Audubon Charter School officials expect to learn soon what will be required to fix structural problems recently discovered at a building under construction at its Broadway campus.
In late January, Orleans Parish School Board officials announced that students will be stuck in modulars at the old Jean Gordon Elementary School in Gentilly for another year or longer because of construction problems.
The building’s steel frame was erected improperly, causing parts of the structure to buckle and slope, OPSB interim Superintendent Stan Smith said in January.
To fix the problem, the Orleans Parish School Board asked the contractor to partially demolish the exterior of the building. At first, the contractor wasn’t responsive, officials said, opting to open holes in the brickwork rather than expose all of the steel beams.
During Saturday’s meeting of the board that oversees Audubon, however, chairman Rev. Cornelius Tilton announced that the demolition was “95 percent complete” as of last week.
After the demolition is done, architects and engineers will report their findings to school officials and recommend a fix, Tilton said.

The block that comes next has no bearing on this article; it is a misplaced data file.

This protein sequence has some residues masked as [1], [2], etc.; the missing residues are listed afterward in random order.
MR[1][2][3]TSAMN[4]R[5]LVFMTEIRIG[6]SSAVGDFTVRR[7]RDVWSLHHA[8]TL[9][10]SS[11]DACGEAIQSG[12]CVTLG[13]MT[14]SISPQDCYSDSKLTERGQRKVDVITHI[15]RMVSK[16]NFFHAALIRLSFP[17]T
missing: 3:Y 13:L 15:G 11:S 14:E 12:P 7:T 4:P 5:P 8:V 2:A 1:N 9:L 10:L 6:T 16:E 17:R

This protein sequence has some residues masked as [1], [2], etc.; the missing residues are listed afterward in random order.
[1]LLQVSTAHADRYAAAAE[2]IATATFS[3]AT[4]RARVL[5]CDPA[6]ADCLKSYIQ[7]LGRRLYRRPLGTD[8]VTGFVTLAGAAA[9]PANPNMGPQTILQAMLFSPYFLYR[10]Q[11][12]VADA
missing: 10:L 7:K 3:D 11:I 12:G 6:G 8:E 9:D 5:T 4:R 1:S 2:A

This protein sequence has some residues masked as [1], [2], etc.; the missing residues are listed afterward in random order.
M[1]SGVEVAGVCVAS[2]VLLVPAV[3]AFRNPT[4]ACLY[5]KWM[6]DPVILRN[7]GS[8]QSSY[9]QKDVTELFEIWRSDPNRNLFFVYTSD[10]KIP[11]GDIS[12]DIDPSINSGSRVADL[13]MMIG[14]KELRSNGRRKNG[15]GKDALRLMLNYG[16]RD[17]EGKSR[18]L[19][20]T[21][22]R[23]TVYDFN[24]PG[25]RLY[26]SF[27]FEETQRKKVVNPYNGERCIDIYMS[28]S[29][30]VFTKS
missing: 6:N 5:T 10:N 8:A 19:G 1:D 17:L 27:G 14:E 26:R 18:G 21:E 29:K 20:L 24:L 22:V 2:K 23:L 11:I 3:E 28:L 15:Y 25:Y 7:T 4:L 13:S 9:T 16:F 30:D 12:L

By this week, “we’ll have a better sense of what’s going on there,” Tilton said.
The board also voted to hire a new Mandarin teacher as part of a partnership with Xavier University’s Confucius Institute.
Audubon will pay no more than $2,000 a year for the service, as the teacher’s salary is mostly funded by the government of China, according to Yu Jiang, the director of the institute.
Audubon Principal Janice Dupuy strongly encouraged board members to accept the partnership and fund the Chinese teacher. She explained that the school currently has one Mandarin teacher whose salary is funded by a special grant, but the teacher was only allowed to stay for one year.
By participating in the Xavier program, Audubon will be able to offer Mandarin at both campuses, Dupuy said. The school’s French program requires a third language, which makes the partnership “very compatible” with the school’s curriculum.
The partnership will begin in the 2014-15 school year, and the instructor will stay for two to five years, according to Tilton.
Tilton also said that the school would have to start paying its two French teachers out of its own funds. Previously, the French government sponsored the teachers as part of Audubon’s curriculum, he said.
Aside from Tilton, board members Derek D. Bardell, Jean Claude Brunet, Gregory Thompson, Eva Alito and Jacqueline Smith were present at the meeting, which lasted a little more than an hour.